Once upon a time, parents’ fears about advertising’s sneaky effects on their kids were more or less confined to TV ads. Nowadays food and drink companies are able to reach kids online in ways parents aren’t even aware of — and research indicates that exposure to these marketing efforts does influence kids’ consumption habits. Writing in the Washington Post, nutrition expert Casey Seidenberg ticks off a few of those methods. They include using “adver-games” featuring the products, directing kids to their products to retrieve “codes” and incentivizing them to invite their friends to play; using GPS tracking and notifications to push coupons and discounts to them on their phones based on their locations; using social media to track and reach them and encourage them to influence others in their peer network; and collecting and analyzing kids’ personal data via mobile apps to better target them and build loyalty. Creepy.
Don’t let your weight rise in fall
In autumn, as the weather turns crisp and cool, many of us find ourselves putting on a few pounds, which doesn’t feel cool at all. Writing in U.S. News and World Report, Healthy Eats nutrition expert Toby Amidor offers tips on how to battle the seasonal bulge. Among them: Make lighter versions of fall-favorite baked goods (halve the butter and sub in nonfat plain Greek yogurt). Stay active (take an indoor exercise class; hop on that dusty treadmill). Don’t go nuts on the Halloween candy (buy a kind you don’t like to hand out the kids, so you’ll be less tempted to eat it yourself). Lighten up those comfort foods you crave (cut calories and fat by using leaner meats). Don’t OD on takeout, delivery or fast-food meals just because life is busy (plan and prep your own meals ahead of time instead).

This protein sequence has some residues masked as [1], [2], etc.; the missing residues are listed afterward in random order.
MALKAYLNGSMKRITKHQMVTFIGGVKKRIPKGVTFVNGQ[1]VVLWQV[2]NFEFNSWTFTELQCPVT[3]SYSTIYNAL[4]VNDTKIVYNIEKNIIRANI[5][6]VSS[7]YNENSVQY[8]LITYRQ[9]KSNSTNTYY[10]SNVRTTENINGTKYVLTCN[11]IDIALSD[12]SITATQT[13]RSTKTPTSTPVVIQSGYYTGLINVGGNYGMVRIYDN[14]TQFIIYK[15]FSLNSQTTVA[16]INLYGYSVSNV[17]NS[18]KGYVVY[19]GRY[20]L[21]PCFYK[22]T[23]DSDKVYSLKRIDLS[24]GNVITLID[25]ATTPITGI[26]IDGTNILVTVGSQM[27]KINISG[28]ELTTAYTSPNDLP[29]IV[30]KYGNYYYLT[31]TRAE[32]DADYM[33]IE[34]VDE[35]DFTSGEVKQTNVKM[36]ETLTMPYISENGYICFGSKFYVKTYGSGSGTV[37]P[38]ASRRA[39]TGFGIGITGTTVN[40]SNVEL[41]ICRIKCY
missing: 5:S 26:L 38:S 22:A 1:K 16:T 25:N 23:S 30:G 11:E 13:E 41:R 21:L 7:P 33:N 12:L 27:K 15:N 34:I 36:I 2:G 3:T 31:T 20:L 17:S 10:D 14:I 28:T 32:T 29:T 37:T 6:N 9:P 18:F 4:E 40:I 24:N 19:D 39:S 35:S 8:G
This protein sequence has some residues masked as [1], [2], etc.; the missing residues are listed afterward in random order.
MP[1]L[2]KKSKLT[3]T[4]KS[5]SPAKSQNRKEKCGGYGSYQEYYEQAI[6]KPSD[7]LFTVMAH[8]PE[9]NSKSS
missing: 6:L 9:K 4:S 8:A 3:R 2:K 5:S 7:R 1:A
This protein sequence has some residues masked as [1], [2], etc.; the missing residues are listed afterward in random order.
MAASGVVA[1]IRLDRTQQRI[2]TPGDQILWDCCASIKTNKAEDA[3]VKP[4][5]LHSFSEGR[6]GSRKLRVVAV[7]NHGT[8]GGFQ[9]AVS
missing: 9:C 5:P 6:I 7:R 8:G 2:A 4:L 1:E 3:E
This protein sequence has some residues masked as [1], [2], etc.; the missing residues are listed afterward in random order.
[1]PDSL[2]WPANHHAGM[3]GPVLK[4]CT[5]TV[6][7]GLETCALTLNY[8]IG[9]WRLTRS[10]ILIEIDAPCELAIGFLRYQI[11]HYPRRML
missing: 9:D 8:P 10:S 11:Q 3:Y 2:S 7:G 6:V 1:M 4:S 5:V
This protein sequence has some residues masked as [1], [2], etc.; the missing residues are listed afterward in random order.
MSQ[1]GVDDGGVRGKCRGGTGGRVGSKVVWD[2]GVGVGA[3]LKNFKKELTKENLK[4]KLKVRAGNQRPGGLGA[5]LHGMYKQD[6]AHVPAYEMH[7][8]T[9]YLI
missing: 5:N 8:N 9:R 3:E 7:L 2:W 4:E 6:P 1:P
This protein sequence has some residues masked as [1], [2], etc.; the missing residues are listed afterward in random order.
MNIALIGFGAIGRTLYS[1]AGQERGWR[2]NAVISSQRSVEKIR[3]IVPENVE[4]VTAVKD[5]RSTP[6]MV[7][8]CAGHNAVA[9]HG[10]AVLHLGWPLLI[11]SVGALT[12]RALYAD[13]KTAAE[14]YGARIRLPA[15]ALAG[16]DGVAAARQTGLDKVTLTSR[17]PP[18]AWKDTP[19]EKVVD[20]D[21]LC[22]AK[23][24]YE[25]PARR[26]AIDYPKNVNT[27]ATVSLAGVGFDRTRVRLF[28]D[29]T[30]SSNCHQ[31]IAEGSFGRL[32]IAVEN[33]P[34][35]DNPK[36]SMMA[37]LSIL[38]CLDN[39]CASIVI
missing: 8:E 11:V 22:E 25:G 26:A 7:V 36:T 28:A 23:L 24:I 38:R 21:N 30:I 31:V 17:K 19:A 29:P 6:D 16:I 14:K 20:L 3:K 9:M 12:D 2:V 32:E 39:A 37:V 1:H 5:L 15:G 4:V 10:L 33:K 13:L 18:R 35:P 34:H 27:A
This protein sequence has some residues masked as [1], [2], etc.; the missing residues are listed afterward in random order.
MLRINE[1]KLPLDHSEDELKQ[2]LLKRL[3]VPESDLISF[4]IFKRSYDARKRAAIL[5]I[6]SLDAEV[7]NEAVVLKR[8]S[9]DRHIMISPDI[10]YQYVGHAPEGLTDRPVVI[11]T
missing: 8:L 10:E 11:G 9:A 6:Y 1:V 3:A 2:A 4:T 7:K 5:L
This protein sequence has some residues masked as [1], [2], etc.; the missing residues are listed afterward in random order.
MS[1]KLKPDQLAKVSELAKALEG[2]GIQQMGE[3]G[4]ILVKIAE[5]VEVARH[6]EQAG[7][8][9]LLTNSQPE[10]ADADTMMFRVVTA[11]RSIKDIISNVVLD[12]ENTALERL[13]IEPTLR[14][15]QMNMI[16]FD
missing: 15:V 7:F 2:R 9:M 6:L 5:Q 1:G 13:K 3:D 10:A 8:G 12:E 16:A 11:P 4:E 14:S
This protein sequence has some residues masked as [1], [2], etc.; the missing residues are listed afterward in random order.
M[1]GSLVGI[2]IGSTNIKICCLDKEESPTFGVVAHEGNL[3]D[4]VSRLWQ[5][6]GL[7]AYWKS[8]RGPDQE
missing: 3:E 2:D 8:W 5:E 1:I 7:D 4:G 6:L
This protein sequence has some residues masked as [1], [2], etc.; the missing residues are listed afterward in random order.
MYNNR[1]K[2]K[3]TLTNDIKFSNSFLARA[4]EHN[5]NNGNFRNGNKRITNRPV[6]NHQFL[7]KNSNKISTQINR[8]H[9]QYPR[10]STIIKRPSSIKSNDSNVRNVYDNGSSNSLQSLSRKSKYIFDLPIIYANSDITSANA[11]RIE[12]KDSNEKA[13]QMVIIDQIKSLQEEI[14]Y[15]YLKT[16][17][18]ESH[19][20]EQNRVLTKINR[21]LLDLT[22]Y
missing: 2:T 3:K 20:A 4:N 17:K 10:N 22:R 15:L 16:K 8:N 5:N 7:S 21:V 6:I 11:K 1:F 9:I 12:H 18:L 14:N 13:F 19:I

Confused about how to respond to the FDA’s recent move to reduce the recommended daily sodium intake from 3,400 milligrams to 2,300 milligrams (1,500 milligrams for those with, or at risk for, hypertension)? Chefs and dietitians consulted by the Wall Street Journal suggest cooking from scratch using fresh ingredients at home so you can control the amount of salt added to foods; limiting salty ingredients (like anchovies and capers) and balancing them with high-potassium foods (like leafy greens and potatoes); switching from granulated salt to flaked sea salt (larger crystals mean less sodium per pinch); avoiding salty snacks, cured meats and sneakily sodium-packed canned foods; and using herbs, spices and other ingredients to add flavor. That’s not to say you need to avoid salt altogether, unless you have a medical reason to do so. Our bodies need some salt — just don’t overdo it.
Amy Reiter is a writer and editor based in New York. A regular contributor to The Los Angeles Times, she has also written for The New York Times, The Washington Post, Glamour, Marie Claire, The Daily Beast and Wine Spectator, among others, as well as for Salon, where she was a longtime editor and senior writer. In addition to contributing to Healthy Eats, she blogs for Food Network’s FN Dish.